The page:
Healing from Domestic Violence
The road to recovery from domestic violence can be long and arduous, but it is possible. Getting over all the pain and hurt will be difficult, but you will need to face it and accept what you’ve been through so that you can move forward. It will never be easy. You have to resolve to move on and get better. Leaving your abuser will not be enough – you have to learn how to act on your own and face the world anew after getting out of your situation.
It takes a lot of guts to leave the person who has stripped you of your strength and dignity through physical and emotional abuse, especially if you are convinced that you love that individual. Women often feel that being dominated and forced into submission by their male partners is common, so they tend to believe that the hurtful words and acts are part of the norm.
Even when things get worse, they can’t seem to bring themselves out of abusive relationships. They just quietly accept their situation and take everything inside of them, keeping mum about what they are going through. The worst part is believing that they deserve it.
The first thing that you should do to be able to move forward with your life is to leave your abusive partner. For a lot of women, this may be the hardest part. Often, you believe that they never meant to hurt you and that they will change soon enough. You can only take so much hurt and pain in a relationship, and in this case, it’s not worth it. Believe in yourself and know that you can make it by yourself. You will be better off alone rather than staying in a terrible situation.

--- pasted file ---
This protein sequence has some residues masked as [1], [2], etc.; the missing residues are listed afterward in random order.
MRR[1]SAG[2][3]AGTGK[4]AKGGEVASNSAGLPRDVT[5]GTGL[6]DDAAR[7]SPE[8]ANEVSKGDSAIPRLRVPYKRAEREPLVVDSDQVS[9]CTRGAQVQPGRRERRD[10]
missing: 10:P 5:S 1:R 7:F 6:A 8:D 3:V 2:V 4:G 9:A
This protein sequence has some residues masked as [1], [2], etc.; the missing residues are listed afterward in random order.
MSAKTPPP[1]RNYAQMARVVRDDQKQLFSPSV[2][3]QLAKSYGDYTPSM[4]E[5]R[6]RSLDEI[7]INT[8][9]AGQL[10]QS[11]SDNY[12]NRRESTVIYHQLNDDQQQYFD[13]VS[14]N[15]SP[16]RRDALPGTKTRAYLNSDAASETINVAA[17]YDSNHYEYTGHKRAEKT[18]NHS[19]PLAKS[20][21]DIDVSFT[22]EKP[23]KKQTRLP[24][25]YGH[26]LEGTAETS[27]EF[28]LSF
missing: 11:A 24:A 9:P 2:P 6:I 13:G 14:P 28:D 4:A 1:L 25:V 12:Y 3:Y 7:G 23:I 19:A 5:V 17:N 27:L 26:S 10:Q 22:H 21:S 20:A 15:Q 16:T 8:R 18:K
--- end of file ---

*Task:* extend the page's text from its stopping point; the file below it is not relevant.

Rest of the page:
Second and most importantly, forgive yourself. Accept that you can no longer change what happened to you, and don’t blame yourself for allowing it to go on as long as it did. There is no point in sulking anymore. This is your chance to renew your strength and rebuild your self-worth. Forgiveness is the key to moving forward. Let your desire to let go of your past fuel you for change and improvement. Gain back what you lost and work to achieve more.
Also, you have to learn how to deal with the trauma. The aftermath of domestic violence can be a torture, especially since you are trying so hard to live your life after it. You might suffer from anxiety, panic attacks, or depression even after you’ve left your abuser. Be sure to seek help. See a professional, join a support group, and talk to family and friends. Don’t keep what you’re going through to yourself. It will be easier to move on and accept things when you have the right support system to get you through.
Lastly, remember that healing is a process. Don’t expect to see changes in the way you see yourself and your life instantly. Work towards improving every aspect of your life, and learn to love and respect yourself more. Prioritize yourself and find things that will help you enjoy your life more. Find strength in being alone and seek the comfort of people who will be there for you in your new journey. Life will work out for you even after everything you’ve been through. A new chapter of your story has just started, and it will lead you to your own happy ending.